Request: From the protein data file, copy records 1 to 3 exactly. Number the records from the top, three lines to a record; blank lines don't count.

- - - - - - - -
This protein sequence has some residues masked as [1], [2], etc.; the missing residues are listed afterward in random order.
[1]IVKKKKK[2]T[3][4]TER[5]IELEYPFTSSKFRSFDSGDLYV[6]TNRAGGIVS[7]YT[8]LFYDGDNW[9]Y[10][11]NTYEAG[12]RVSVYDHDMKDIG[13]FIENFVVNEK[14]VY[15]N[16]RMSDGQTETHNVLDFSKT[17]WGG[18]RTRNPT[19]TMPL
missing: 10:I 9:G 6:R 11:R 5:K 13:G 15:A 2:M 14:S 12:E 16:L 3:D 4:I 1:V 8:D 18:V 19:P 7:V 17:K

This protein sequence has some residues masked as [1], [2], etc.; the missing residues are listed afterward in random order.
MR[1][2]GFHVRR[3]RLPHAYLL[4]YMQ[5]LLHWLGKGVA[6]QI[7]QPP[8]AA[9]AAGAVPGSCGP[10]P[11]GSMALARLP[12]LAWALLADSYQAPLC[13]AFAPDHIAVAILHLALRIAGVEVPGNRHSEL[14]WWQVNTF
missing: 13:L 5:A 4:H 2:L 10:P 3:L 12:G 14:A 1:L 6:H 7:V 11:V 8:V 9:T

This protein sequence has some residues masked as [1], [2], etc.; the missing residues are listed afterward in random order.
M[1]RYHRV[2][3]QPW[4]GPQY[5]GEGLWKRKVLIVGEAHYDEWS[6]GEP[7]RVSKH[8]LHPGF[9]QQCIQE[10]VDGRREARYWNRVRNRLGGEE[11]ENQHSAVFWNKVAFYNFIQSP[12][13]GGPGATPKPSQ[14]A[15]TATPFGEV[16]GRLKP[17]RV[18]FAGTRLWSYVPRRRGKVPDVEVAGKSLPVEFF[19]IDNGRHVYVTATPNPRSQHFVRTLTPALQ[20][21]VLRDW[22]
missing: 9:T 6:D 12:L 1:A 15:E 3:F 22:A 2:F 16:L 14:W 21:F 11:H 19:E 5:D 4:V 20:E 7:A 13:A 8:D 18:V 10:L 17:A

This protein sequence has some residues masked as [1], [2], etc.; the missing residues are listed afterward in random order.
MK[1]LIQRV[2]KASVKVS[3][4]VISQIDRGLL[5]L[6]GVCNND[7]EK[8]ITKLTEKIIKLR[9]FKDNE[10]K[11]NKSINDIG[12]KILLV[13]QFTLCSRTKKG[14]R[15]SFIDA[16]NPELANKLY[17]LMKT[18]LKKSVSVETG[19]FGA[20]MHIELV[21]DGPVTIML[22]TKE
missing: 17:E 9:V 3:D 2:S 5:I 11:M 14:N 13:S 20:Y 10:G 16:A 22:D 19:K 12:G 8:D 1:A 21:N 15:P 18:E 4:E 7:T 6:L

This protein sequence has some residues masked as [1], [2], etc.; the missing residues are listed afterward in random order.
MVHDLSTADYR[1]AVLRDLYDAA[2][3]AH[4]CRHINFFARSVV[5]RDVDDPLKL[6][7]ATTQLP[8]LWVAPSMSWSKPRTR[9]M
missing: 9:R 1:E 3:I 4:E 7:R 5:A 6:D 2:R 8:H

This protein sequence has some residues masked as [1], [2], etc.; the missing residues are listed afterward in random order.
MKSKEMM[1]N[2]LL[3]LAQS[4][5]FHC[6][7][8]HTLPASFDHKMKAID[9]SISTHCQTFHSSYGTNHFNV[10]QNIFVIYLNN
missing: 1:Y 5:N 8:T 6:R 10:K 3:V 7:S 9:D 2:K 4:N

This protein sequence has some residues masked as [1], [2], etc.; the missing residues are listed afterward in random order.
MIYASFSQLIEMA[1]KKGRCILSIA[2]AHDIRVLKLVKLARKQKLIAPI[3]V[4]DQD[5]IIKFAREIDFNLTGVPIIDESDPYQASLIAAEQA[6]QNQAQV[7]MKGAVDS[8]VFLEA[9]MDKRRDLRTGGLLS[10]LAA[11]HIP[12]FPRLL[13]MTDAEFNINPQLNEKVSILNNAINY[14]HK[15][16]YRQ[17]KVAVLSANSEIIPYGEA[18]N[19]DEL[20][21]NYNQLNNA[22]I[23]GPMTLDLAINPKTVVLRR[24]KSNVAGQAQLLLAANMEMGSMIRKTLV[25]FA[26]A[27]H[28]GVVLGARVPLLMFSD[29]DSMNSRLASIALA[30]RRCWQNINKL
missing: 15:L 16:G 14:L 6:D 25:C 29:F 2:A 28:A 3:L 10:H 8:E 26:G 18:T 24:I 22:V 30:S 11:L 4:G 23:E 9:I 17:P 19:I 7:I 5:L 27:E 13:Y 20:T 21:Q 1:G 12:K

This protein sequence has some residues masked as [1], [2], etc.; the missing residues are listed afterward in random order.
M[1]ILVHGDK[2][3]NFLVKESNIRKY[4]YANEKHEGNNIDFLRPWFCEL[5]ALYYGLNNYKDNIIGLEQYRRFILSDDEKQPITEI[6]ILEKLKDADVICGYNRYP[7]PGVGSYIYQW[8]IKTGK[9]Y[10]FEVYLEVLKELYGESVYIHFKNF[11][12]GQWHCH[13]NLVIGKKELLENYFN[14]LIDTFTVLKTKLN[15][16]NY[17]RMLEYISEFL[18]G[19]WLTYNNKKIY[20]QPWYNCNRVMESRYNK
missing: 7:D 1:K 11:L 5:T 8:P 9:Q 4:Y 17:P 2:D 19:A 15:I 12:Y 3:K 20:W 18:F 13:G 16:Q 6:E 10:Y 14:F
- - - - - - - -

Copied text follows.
This protein sequence has some residues masked as [1], [2], etc.; the missing residues are listed afterward in random order.
[1]IVKKKKK[2]T[3][4]TER[5]IELEYPFTSSKFRSFDSGDLYV[6]TNRAGGIVS[7]YT[8]LFYDGDNW[9]Y[10][11]NTYEAG[12]RVSVYDHDMKDIG[13]FIENFVVNEK[14]VY[15]N[16]RMSDGQTETHNVLDFSKT[17]WGG[18]RTRNPT[19]TMPL
missing: 10:I 9:G 6:R 11:R 5:K 13:G 15:A 2:M 14:S 12:E 16:L 3:D 4:I 1:V 8:D 18:V 19:P 7:V 17:K

This protein sequence has some residues masked as [1], [2], etc.; the missing residues are listed afterward in random order.
MR[1][2]GFHVRR[3]RLPHAYLL[4]YMQ[5]LLHWLGKGVA[6]QI[7]QPP[8]AA[9]AAGAVPGSCGP[10]P[11]GSMALARLP[12]LAWALLADSYQAPLC[13]AFAPDHIAVAILHLALRIAGVEVPGNRHSEL[14]WWQVNTF
missing: 13:L 5:A 4:H 2:L 10:P 3:L 12:G 14:A 1:L 6:H 7:V 11:V 8:V 9:T

This protein sequence has some residues masked as [1], [2], etc.; the missing residues are listed afterward in random order.
M[1]RYHRV[2][3]QPW[4]GPQY[5]GEGLWKRKVLIVGEAHYDEWS[6]GEP[7]RVSKH[8]LHPGF[9]QQCIQE[10]VDGRREARYWNRVRNRLGGEE[11]ENQHSAVFWNKVAFYNFIQSP[12][13]GGPGATPKPSQ[14]A[15]TATPFGEV[16]GRLKP[17]RV[18]FAGTRLWSYVPRRRGKVPDVEVAGKSLPVEFF[19]IDNGRHVYVTATPNPRSQHFVRTLTPALQ[20][21]VLRDW[22]
missing: 9:T 6:D 12:L 1:A 15:E 3:F 22:A 2:F 16:L 14:W 21:F 11:H 19:E 5:D 4:V 20:E 7:A 13:A 8:D 18:V 10:L 17:A